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Angat still needs rain, Pagasa says

ANGAT Dam, which supplies 90 percent of Metro Manila’s raw water requirement and irrigates about 28,000 hectares of farmland in Bulacan and Pampanga, will likely remain in dire need of water due to the strengthening El Niño phenomenon.

“Angat still needs a lot of rain,” said hydrologist Richard Orendain of the Philippine Atmospheric, Geophysical and Astronomical Services Administration.

Orendain said the dam received some water from Tropical Storm “Kabayan” which left the country Friday, but even the runoff from the mountains around the dam will only raise the water level by less than one meter.

Angat Dam

He said Kabayan helped raise Angat Dam’s water level from 190.70 meters on Friday to 192.20 meters on Saturday.

But the dam should be at its flood season, high water level (FSHWL) of 210 meters to it can have sufficient reserve for the following year, he added.

But experts have expressed fear that precipitation over Angat Dam will only be a fraction of normal levels and Bulacan, where the dam is located, is among the 10 provinces that are forecast to experience a dry spell by the end of the year.

Pagasa defines a dry spell as a condition marked by three consecutive months of below-normal rainfall while a drought officially consists of three consecutive months of way below-normal rainfall.

Latest Pagasa data also showed that Angat’s water level is only projected at 193.60 meters by the end of this month.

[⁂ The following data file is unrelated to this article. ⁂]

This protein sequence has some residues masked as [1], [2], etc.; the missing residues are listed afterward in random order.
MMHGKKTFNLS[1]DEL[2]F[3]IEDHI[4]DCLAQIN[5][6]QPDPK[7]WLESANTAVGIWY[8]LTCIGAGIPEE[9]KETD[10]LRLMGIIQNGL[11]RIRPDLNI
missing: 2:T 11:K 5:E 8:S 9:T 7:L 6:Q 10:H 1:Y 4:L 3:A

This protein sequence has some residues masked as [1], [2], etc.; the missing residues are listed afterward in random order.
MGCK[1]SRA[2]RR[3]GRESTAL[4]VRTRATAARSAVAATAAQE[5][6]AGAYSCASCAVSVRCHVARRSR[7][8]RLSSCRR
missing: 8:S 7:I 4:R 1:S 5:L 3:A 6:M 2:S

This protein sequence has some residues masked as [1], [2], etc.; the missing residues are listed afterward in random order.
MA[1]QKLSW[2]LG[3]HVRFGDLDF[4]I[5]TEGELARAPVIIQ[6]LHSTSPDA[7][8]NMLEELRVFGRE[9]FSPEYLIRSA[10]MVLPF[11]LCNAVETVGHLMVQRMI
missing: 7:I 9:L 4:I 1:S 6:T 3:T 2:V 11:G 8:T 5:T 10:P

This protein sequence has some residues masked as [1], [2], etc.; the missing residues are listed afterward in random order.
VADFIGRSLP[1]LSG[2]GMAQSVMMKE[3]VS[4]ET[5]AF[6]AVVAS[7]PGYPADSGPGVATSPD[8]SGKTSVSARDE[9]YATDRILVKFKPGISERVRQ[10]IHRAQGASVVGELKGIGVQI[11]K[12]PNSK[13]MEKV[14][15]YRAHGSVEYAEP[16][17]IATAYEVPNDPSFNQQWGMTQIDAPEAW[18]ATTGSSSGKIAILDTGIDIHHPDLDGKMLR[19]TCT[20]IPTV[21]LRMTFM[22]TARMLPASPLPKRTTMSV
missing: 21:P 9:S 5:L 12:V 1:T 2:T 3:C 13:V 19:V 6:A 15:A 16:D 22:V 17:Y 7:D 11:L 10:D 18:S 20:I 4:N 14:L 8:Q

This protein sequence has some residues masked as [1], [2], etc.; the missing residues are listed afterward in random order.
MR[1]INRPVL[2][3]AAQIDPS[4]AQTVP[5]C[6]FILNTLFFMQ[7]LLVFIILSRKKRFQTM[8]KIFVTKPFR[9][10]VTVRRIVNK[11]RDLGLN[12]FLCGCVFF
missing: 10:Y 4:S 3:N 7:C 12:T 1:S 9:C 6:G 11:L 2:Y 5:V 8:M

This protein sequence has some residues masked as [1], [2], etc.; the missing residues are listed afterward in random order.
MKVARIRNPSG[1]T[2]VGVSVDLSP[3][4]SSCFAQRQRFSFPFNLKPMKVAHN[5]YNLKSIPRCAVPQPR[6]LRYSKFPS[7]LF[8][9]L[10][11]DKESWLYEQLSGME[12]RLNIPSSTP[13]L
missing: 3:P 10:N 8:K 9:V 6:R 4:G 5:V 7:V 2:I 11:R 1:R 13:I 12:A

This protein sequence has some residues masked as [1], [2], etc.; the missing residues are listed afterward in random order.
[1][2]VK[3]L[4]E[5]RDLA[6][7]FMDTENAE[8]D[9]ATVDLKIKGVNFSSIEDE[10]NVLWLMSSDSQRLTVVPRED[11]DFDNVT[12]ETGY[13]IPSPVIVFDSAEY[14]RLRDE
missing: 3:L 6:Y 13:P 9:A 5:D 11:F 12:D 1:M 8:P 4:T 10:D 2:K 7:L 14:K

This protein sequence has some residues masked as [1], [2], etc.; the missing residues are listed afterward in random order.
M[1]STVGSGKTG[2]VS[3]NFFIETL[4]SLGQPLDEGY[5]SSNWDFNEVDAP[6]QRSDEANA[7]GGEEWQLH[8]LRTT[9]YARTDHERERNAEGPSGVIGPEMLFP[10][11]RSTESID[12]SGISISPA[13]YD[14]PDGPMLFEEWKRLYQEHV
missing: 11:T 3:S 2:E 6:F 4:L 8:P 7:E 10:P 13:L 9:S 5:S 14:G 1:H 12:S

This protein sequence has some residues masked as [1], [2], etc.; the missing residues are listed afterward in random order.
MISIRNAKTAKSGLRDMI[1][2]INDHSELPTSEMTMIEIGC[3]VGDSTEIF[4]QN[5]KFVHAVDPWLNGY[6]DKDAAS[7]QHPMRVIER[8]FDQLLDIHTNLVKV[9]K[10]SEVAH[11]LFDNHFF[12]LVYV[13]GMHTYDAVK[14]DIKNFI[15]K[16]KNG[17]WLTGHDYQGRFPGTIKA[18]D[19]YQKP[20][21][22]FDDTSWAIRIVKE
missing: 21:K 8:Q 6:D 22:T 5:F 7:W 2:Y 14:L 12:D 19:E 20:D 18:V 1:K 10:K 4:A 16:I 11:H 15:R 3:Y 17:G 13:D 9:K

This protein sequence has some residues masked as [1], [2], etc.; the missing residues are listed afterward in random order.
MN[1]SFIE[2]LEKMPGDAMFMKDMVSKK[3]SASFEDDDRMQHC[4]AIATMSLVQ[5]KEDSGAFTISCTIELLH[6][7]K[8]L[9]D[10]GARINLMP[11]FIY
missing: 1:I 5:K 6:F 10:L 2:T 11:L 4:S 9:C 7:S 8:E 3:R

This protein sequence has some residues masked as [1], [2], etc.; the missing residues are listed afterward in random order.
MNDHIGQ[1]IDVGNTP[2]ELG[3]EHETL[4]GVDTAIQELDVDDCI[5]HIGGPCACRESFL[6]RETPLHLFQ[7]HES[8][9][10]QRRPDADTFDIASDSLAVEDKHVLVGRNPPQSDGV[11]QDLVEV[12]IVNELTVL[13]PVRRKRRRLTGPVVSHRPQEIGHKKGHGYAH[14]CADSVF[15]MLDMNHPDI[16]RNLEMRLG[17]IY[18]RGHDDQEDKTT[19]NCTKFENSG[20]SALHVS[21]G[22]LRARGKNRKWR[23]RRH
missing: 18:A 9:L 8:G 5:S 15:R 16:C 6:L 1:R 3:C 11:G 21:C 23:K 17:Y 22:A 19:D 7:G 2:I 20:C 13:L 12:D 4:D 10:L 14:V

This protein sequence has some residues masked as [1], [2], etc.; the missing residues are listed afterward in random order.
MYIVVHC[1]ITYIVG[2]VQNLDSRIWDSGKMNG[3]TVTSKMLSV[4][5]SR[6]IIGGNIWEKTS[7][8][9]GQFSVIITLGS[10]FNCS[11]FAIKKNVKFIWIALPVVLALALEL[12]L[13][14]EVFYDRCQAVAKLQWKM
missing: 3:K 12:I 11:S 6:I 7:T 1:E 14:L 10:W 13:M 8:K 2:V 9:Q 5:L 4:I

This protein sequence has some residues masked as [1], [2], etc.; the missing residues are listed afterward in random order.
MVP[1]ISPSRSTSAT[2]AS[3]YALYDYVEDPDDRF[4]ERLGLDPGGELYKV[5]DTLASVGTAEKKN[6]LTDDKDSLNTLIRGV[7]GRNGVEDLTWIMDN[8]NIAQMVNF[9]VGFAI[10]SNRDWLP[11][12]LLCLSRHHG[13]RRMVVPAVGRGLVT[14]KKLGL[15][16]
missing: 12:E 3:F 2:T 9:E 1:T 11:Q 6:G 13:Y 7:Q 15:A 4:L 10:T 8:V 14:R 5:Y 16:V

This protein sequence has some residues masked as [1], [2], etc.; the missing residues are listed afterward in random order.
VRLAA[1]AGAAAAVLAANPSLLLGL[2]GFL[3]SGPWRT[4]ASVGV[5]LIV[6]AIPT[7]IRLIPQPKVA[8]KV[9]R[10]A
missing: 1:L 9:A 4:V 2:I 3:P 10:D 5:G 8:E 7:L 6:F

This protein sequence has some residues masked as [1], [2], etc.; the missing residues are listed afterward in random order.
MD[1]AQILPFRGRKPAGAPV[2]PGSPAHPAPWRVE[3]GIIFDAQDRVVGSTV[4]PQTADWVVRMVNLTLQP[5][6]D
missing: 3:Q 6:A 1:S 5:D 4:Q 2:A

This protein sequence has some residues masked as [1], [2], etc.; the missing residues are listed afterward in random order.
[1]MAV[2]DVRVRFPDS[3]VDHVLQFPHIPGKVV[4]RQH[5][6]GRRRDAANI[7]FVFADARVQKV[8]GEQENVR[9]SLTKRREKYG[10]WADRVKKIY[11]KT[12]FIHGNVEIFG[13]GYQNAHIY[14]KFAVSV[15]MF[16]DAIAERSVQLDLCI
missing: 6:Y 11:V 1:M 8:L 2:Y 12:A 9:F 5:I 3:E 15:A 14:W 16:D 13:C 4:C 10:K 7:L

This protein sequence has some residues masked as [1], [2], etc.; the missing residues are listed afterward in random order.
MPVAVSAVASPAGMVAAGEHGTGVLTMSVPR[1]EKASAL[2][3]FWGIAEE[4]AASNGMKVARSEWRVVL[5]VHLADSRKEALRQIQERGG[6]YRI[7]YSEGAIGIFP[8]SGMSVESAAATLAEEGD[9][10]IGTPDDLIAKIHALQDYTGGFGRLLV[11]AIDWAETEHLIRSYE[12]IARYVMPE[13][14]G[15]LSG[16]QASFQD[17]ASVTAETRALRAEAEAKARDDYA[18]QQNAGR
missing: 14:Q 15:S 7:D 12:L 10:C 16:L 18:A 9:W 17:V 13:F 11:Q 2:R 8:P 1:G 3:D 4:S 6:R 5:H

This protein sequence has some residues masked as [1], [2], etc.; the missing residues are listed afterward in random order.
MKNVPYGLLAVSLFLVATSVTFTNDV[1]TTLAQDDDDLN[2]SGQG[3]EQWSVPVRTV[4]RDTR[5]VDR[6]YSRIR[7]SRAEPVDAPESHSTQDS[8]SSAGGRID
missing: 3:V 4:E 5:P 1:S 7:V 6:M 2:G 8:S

“Such expected water level is based on Pagasa’s forecast October 2015 rainfall of only 127.2 millimeters in the Angat watershed,” said Pagasa hydrologist Elmer Caringal.

“The expected water level is also 3.70 meters below Angat’s rule curve of 197.30 meters by October’s end,” noted Caringal, referring to the standards the government has set over the operation of dams.

Earlier, government stopped releasing irrigation water from Angat to help ensure availability of water for Metro Manila amid El Niño.

Government also reduced allocation of Angat water for Metro Manila so the dam can still have reserve for this megalopolis’ use until next year.

Pagasa expects brighter water prospects for Ambuklao, Binga and Magat dams, however.

Projections show Pagasa’s forecast 89.8 millimeters of rainfall in Ambuklao this October will raise water level there to over 752 meters by end of such month, exceeding the dam’s rule curve then.

For Binga, Pagasa’s forecast 50.6 millimeters of rain this month will cause water level there to rise beyond the facility’s rule curve of 575 meters by the end of October.

Pagasa’s forecast 76.7 millimeters of rain in the Magat area this October will raise water level there to 192.29 meters by the end of this month, exceeding then the dam’s rule curve of 188.21 meters.

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